force the ground attack. The only comfort available was voiced by Ernie Pyle, who observed of the Saint-Lô incident, "Anybody makes mistakes. The enemy made them just the same as we did."18 Quite so. As Hitler once declared, "The loser of this war will be the side that makes the greatest blunders."19
Someone Had Blundered
But sanguine misapprehension about the possibilities of aerial bombardment was not the only misconstruction useful to the rationalizing intellect unable to confront the messy data of actuality. And here the troops were no more exempt than non-combatants from the tendency to look on the bright, or orderly, side. Such a habit, indeed, was indispensable if soldiers were to keep their psychic stability and perform their duties at all. An imaginative infantryman might have inferred what the battle was going to be like from the presence in each 36-man platoon of a medic carrying a full load of morphine and bandages, but before experience had enforced understanding, hope rationalized the medic's presence as a precaution against sprains, cuts, insect bites, and heat-stroke. If confronted openly with the things the medic was going to be faced with, few could have gone on.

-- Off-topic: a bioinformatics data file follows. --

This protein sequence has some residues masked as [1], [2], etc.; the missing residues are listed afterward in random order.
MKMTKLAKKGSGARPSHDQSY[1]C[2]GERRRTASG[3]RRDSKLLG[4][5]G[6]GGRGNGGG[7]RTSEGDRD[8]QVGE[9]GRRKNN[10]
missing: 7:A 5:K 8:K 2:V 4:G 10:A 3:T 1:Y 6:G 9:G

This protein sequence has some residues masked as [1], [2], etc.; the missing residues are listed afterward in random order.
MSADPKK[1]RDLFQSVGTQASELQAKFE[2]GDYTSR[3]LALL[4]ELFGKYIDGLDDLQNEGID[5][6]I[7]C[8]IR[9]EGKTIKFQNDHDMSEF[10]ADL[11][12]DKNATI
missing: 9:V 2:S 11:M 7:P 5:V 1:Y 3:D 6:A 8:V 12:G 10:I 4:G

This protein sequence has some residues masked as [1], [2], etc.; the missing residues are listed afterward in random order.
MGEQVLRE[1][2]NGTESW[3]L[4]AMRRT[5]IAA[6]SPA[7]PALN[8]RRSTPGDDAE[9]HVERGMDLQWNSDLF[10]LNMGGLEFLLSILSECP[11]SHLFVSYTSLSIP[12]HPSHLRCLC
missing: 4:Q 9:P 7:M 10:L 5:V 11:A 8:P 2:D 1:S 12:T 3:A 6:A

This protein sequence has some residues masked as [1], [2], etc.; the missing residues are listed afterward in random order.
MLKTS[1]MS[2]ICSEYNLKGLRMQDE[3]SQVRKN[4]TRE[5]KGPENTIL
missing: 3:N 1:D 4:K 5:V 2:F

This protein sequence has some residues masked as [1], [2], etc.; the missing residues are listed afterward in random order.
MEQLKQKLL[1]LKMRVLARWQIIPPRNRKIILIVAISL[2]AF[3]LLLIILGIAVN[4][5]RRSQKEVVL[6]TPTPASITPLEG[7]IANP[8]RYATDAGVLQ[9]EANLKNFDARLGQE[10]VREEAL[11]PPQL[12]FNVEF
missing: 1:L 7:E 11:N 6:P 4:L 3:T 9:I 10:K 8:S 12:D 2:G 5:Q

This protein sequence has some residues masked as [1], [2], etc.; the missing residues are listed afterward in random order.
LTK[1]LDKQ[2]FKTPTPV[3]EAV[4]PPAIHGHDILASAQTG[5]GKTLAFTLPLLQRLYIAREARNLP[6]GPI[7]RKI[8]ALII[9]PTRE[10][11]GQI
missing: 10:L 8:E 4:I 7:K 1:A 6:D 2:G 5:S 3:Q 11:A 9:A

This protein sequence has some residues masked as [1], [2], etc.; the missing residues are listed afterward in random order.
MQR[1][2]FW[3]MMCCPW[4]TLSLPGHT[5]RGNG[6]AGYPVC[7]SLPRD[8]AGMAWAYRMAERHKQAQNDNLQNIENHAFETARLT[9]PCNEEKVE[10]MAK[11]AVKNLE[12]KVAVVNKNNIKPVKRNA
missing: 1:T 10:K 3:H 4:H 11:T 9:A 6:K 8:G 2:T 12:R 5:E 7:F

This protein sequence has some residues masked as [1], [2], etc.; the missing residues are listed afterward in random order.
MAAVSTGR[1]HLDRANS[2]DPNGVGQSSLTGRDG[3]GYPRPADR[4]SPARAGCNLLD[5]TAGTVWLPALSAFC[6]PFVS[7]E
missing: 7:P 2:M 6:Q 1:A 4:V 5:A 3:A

A typical soldier ill-prepared to encounter the facts was the American Louis Simpson, that is, if we can identify the soldier of the virgin 101st Airborne Division who fought near Carentan in Normandy with the speaker in Simpson's poem Carentan O Carentan. A profound surprise is what the speaker in this poem registers--surprise at the almost fairy-tale metamorphosis a few minutes have wrought in the former strength and discipline of his infantry company. As it advanced cautiously but yet undamaged, it blundered into an ambush:
The watchers in their leopard suits
Waited till it was time,